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Myron T. Herrick

Myron T. Herrick's home at 2187 Overlook Road stood where the boundary line between Cleveland and Cleveland Heights does strange things. Cleveland dips up into Cleveland Heights and down again. The story is that Mr. Herrick was persuaded by his friend Patrick Calhoun to buy a lot and build in Euclid Heights as Cleveland Heights was known at that time. Later it suited Mr. Herrick better to have an address in the city of Cleveland, and vote there. It was "arranged" to have the boundary changed. That residence, now Overlook House is in Cleveland and the house next door is in Cleveland Heights.


Mr. Herrick was born in Huntington, Lorain County, Ohio on October 9, 1854. As a young man he entered Oberlin College but left to go west, as was the custom of many young men of that day. He found work on a newspaper in St. Louis. Having saved several hundred dollars he returned to Ohio and entered Ohio Wesleyan, form which he was graduated. He came to Cleveland and studied law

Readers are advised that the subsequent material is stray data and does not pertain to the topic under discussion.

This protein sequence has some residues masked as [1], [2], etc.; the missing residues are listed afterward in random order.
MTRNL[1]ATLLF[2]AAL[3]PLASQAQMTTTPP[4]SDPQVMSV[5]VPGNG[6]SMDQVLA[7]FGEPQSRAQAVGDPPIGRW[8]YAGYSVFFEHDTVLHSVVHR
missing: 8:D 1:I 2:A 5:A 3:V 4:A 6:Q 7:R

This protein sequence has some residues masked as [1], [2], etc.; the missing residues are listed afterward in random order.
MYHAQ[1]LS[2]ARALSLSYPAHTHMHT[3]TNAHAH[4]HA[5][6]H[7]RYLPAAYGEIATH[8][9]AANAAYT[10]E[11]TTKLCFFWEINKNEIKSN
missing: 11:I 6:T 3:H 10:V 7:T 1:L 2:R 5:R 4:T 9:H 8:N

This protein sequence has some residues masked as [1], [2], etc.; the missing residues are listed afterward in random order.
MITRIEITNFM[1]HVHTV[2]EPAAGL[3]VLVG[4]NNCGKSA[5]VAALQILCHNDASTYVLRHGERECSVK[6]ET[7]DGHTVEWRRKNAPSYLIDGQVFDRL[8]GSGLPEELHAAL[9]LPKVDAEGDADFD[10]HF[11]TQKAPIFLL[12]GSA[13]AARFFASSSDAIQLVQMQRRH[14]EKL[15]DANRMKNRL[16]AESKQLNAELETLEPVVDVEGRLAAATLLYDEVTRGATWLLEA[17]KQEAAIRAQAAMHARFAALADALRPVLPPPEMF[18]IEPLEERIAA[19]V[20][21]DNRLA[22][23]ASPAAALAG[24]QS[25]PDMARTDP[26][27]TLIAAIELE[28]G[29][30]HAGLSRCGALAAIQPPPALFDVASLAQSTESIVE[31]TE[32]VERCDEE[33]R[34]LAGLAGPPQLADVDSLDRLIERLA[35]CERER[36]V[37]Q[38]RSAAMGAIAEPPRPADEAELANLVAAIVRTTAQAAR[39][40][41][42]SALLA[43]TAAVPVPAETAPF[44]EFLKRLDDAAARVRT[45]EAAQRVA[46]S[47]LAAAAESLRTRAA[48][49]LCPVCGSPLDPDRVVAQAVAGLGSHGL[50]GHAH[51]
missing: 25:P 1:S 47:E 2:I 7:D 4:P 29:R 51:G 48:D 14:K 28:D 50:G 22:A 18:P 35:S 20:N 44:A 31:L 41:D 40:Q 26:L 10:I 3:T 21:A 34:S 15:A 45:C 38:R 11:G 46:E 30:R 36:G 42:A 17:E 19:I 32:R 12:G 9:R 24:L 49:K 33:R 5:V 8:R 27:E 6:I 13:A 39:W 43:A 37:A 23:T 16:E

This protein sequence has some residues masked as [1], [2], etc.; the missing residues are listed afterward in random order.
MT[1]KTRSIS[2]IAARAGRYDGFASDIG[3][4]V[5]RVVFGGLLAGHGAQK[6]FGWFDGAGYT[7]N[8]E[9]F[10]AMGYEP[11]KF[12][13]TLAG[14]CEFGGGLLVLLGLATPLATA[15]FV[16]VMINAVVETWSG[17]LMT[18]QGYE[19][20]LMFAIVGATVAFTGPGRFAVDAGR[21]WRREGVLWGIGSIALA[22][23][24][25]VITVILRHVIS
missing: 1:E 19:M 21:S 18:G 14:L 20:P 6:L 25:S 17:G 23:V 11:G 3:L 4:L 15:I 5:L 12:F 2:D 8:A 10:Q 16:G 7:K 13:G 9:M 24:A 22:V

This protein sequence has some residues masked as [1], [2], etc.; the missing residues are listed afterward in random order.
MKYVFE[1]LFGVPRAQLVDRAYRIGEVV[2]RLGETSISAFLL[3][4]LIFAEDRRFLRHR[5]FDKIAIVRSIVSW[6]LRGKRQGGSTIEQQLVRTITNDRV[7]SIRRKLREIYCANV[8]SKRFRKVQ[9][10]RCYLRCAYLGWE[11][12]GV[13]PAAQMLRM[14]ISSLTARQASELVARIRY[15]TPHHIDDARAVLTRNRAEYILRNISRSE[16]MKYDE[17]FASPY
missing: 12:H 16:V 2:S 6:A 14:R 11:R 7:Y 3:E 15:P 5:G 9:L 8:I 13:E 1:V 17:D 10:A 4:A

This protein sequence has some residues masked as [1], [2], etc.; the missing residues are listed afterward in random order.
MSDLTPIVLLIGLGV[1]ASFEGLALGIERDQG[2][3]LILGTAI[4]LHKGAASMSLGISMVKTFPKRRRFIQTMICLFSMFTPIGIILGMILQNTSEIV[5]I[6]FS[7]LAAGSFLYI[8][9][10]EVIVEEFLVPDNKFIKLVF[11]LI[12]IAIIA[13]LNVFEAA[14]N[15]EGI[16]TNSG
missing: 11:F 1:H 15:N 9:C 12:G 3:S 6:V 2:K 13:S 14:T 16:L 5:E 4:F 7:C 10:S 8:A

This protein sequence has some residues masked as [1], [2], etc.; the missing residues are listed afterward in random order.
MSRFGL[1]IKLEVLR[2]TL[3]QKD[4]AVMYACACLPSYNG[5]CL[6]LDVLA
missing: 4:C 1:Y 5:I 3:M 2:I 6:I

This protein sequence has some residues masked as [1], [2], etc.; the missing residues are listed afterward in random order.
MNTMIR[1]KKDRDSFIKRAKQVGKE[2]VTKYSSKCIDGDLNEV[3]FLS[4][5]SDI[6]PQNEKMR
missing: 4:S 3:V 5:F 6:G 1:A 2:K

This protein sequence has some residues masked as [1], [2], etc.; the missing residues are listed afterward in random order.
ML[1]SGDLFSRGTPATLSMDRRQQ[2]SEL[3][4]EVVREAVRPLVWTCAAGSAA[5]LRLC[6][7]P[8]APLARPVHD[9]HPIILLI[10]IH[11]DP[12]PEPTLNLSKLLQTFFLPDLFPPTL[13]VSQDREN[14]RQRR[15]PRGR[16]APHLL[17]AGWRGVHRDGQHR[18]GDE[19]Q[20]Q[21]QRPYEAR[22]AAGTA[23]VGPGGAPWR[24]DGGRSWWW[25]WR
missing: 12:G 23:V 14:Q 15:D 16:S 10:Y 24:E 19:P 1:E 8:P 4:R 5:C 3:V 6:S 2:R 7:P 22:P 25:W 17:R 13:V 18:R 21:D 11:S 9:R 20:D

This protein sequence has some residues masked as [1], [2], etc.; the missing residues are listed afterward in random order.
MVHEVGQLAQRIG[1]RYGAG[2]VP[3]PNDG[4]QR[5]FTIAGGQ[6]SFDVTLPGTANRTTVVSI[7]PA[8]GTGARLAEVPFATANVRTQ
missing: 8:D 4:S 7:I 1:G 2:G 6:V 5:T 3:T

Myron T. Herrick

and was admitted to the bar in 1878.

Mr. Herrick practiced law and became interested in many business undertakings. His integrity became known throughout the business world. A friend failed to pay a note which Mr. Herrick had signed. He paid the note in full. Honesty is valued in the business world. So it is not surprising that the Society for Savings appointed Mr. Herrick secretary in 1888.

Civic affairs claimed his attention next. He served on the City Council from 1885 to 1888. As a registered Republican, he served in many capacities in the political world. He was governor of Ohio from 1903 to 1905. In 1912 President Taft appointed him Ambassador to France. When Mr. Wilson was elected by the Democrats, Mr. Herrick offered to resign. But President Wilson asked him to stay on and he was of great value to the Allies and to the French during World War I. In 1921 Mr. Herrick was honored by being names Ambassador Plenipotentiary to France.

His death on March 31, 1929 ended a splendid career of service in law, business, civic affairs, and diplomacy.

Reprinted with permission from “The Proud Heritage of Cleveland Heights,” © 1965 by the Women’s Civic Club of Cleveland Heights
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Myron T. Herrick

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